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Genetically modified plants for non-food or non-feed purposes: straightforward screening for their appearance in food and feed
Uppsala University, Disciplinary Domain of Medicine and Pharmacy, Faculty of Medicine, Department of Genetics and Pathology.
Uppsala University, Disciplinary Domain of Medicine and Pharmacy, Faculty of Medicine, Department of Medical Sciences.
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2010 (English)In: Food and Chemical Toxicology, ISSN 0278-6915, E-ISSN 1873-6351, Vol. 48, no 2, 453-464 p.Article in journal (Refereed) Published
Abstract [en]

Genetically modified (GM) plants aimed at producing food/feed are part of regular agriculture in many areas of the World. Commodity plants have also found application as bioreactors, designated non-food/non-feed GM (NFGM) plants, thereby making raw material for further refinement to industrial, diagnostic or pharmaceutical preparations. Many among them may pose health challenge to consumers or livestock animals, if occurring in food/feed. NFGM plants are typically released into the environment, but are grown under special oversight and any among several containment practices, none of which provide full protection against accidental dispersal. Adventitious admixture with food or feed can occur either through distributional mismanagement or as a consequence of gene flow to plant relatives. To facilitate NFGM surveillance we propose a new mandatory tagging of essentially all such plants, prior to cultivation or marketing in the European Union. The suggested tag--Plant-Made Industrial or Pharmaceutical Products Tag (PMIP-T)--is envisaged to occur as a transgenic silent DNA identifier in host plants and designed to enable technically simple identification and characterisation of any NFGM. Implementation of PMIP-T would permit inexpensive, reliable and high-throughput screening for NFGM specifically. The paper outlines key NFGM prospects and challenges as well as the PMIP-T concept.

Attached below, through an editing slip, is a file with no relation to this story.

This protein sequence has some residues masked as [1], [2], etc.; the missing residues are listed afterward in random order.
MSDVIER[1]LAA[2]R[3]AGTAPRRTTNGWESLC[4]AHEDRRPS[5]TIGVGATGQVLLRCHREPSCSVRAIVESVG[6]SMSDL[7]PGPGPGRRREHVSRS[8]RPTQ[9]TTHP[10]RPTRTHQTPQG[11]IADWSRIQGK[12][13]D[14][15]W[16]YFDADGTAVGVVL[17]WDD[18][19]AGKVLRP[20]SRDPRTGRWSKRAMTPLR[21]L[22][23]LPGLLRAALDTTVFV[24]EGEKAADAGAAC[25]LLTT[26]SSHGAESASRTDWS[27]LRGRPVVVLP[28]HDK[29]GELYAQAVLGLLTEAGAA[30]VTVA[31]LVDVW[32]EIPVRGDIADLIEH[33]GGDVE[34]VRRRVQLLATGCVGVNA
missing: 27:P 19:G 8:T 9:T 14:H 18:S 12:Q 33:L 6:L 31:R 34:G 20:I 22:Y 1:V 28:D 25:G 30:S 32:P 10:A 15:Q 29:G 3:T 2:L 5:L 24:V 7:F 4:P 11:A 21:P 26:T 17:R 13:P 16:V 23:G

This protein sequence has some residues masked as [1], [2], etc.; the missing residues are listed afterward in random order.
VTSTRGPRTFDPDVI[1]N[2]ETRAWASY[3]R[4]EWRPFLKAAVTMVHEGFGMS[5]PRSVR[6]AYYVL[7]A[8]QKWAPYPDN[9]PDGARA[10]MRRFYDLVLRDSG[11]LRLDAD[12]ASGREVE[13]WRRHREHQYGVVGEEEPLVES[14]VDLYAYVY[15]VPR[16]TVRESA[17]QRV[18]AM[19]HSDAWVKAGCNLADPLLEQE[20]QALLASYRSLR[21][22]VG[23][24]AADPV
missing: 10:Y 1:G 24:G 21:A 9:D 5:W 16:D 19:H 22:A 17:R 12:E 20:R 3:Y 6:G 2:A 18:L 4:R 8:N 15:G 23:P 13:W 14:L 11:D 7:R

Place, publisher, year, edition, pages
2010. Vol. 48, no 2, 453-464 p.
National Category
Biochemistry and Molecular Biology
URN: urn:nbn:se:uu:diva-119772DOI: 10.1016/j.fct.2009.10.049ISI: 000275007700001PubMedID: 20004226OAI: oai:DiVA.org:uu-119772DiVA: diva2:300891
Available from: 2010-03-01 Created: 2010-03-01 Last updated: 2011-02-24Bibliographically approved

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Alderborn, Anders
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Department of Genetics and PathologyDepartment of Medical Sciences
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